Yeah, I agree with your comments - I just meant that I, personally, couldn't utter so much profanity at once. I guess, right now, that's one of my lines I can't cross. Matter of degrees I suppose.

#7 SDG

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Posted 29 November 2007 - 09:54 AM

What Peter said, pretty much. (We Ortho-Catholic/Catho-Orthodox Christians have similar sensibilities in this regard.)

Caveat: I'm not sure I would quite say that "uttering a profanity is utterly real" onstage. If profanity lies in the misuse of sacred language, and if it can be morally legitimate to portray a character using profanity, then the actor who so protrays his character is not himself misusing sacred language and is thus not personally profane.

What makes me cautious about this line of reasoning is that we are in the realm of the sacred. Etymologically, "profanity" suggests desacrilization, sacred things outside of a sacred context (pro + fanum, "before [i.e., outside] the temple"), in a secular context where it doesn't belong.

An actor who portrays a character misusing the name of Jesus Christ is himself at least making secular use of a sacred name, which seems to formally meet the concept of profanity. That at least treads close to the Second Commandment (or third for Protestants). I think the question is worth thinking about.

#8 Greg Wright

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Posted 29 November 2007 - 10:44 AM

QUOTE (SDG @ Nov 29 2007, 09:54 AM) <{POST_SNAPBACK}>
I think the question is worth thinking about.

If for no other reason than that it's well known that being "in character" for any length of time can have very real (and even lasting effects) on the actors themselves. The most disturbing case of this I ever observed was actually in a church-sponsored production about David's infidelity with Bathsheba. The actors portraying David, Mical, and Bathsheba all had serious problems with the characters' morals and conflicts spilling over into real life, and others in the production eventually had a hard time separating the characters flaws of David from the actor portraying David. It's even safe to say that the actor who played David had his own personal character permanently besmirched by his association with that role.

So it's always important for an actor to think very carefully about the roles one takes.

Edited by Greg Wright, 29 November 2007 - 10:45 AM.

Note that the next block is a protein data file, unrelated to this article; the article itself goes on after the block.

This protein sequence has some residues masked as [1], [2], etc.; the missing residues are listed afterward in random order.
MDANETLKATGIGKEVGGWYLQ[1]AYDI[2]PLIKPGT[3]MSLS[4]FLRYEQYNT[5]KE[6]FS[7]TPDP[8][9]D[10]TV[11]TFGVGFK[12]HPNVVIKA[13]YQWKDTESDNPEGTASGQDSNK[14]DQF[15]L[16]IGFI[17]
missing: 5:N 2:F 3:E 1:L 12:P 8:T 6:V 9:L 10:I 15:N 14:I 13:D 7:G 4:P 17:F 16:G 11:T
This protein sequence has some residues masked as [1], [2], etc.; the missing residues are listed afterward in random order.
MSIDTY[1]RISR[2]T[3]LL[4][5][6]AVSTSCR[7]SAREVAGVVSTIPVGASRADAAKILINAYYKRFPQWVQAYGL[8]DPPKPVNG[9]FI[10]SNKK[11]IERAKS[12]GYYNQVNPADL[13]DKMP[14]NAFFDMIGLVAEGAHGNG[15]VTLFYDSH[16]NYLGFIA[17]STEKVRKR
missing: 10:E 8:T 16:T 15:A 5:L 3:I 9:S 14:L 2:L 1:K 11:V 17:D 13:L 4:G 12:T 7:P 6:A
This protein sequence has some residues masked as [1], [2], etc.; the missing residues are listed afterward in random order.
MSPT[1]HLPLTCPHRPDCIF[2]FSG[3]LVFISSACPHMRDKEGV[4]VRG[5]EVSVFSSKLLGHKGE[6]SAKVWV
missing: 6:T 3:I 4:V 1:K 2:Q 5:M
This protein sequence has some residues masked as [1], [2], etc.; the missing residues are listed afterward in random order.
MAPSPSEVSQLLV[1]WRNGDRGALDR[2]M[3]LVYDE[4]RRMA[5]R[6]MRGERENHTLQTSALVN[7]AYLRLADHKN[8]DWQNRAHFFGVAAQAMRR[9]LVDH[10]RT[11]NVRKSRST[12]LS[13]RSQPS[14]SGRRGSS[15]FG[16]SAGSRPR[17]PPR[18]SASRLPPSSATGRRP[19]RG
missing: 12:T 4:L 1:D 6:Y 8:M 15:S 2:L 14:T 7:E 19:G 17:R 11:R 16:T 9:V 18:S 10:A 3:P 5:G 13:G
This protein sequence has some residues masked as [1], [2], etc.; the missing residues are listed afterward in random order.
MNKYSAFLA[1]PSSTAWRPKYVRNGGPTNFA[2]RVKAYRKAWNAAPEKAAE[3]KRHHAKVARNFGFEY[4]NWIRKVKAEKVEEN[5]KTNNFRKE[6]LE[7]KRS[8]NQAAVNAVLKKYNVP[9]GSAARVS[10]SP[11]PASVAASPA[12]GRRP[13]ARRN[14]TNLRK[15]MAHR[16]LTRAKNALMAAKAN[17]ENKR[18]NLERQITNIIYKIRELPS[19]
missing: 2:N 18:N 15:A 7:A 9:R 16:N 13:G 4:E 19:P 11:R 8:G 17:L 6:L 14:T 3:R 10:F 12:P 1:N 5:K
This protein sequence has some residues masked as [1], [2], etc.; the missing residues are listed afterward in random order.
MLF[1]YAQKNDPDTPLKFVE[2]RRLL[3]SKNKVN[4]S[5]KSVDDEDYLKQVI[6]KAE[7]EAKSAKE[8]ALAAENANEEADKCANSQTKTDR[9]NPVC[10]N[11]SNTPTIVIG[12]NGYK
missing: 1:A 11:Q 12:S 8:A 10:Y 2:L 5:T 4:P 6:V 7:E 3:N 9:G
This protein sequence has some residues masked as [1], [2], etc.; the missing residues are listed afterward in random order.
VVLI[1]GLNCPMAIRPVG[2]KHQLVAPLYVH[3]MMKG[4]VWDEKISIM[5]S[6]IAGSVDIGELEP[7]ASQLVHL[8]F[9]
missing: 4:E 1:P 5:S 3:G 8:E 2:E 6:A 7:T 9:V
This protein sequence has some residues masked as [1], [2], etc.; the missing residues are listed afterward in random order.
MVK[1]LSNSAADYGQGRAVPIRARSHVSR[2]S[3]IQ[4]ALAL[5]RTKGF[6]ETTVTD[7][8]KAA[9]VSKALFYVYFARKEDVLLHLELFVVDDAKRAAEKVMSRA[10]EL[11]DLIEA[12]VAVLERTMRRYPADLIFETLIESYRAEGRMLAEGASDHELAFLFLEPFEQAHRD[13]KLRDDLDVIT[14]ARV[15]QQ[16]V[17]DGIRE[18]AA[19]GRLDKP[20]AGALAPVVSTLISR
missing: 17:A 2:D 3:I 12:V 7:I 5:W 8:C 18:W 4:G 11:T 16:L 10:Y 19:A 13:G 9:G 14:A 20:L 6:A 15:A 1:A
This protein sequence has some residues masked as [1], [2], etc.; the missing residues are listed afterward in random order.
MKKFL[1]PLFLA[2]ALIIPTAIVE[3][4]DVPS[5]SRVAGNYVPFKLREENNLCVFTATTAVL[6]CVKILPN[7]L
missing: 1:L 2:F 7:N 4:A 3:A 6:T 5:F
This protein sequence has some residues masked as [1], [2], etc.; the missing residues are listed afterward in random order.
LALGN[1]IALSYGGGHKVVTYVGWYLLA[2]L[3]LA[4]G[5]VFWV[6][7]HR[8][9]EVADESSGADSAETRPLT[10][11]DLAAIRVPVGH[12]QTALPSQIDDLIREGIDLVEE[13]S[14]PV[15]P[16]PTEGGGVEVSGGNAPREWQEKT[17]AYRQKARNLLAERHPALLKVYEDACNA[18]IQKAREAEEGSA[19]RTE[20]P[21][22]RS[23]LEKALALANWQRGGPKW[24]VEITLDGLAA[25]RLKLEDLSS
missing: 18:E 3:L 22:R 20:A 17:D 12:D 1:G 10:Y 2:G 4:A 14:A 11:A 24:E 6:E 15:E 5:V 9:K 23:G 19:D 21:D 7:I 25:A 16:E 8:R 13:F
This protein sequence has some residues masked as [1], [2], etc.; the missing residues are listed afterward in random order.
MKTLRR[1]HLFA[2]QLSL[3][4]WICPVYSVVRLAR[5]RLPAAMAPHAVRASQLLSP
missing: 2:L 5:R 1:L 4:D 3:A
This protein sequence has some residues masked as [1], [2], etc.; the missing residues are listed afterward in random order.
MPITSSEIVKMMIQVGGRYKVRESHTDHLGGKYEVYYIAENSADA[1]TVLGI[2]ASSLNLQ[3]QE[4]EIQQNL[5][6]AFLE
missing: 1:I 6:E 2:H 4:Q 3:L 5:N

#9 mrmando

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Posted 29 November 2007 - 12:12 PM

QUOTE (Greg Wright @ Nov 29 2007, 07:44 AM) <{POST_SNAPBACK}>
It's even safe to say that the actor who played David had his own personal character permanently besmirched by his association with that role.

The perils of method acting ...

During her summer teen production of Grease, my wife had to defuse a crisis: the young lady playing Sandy announced, five minutes before curtain, that she wasn't going on. Why? She'd just been romantically rebuffed by the young fellow playing Danny. My wife convinced the young lady to channel her feelings into her performance. But she always tries to remind actors that the drama belongs on the stage, not behind it.

Anyway, the more an actor personally identifies with the character and starts behaving like that character offstage, then the less it makes sense to argue that the character's dialogue and actions are not "real." Agree with SDG that the blasphemy/profanity issue is "worth thinking about." Perhaps you choose not to play a particular character on that basis. Or if you do play that character, is there a way you can portray the offensive language as a character flaw?

Nudity on stage? It can be nonsexual and symbolic (Wit), sexual but essential to the plot (Equus), or completely gratuitous (Hair, but in that case the whole play is gratuitous).

The idea of sex on stage raises not just religious questions but psychological ones ... who in his/her right mind would want to do that?



#10 Joel C

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Posted 29 November 2007 - 12:32 PM

QUOTE (mrmando @ Nov 29 2007, 10:12 AM) <{POST_SNAPBACK}>
The idea of sex on stage raises not just religious questions but psychological ones ... who in his/her right mind would want to do that?

Well, obviously people like this. Harry Potter is innocent no more. (Old news, but still...)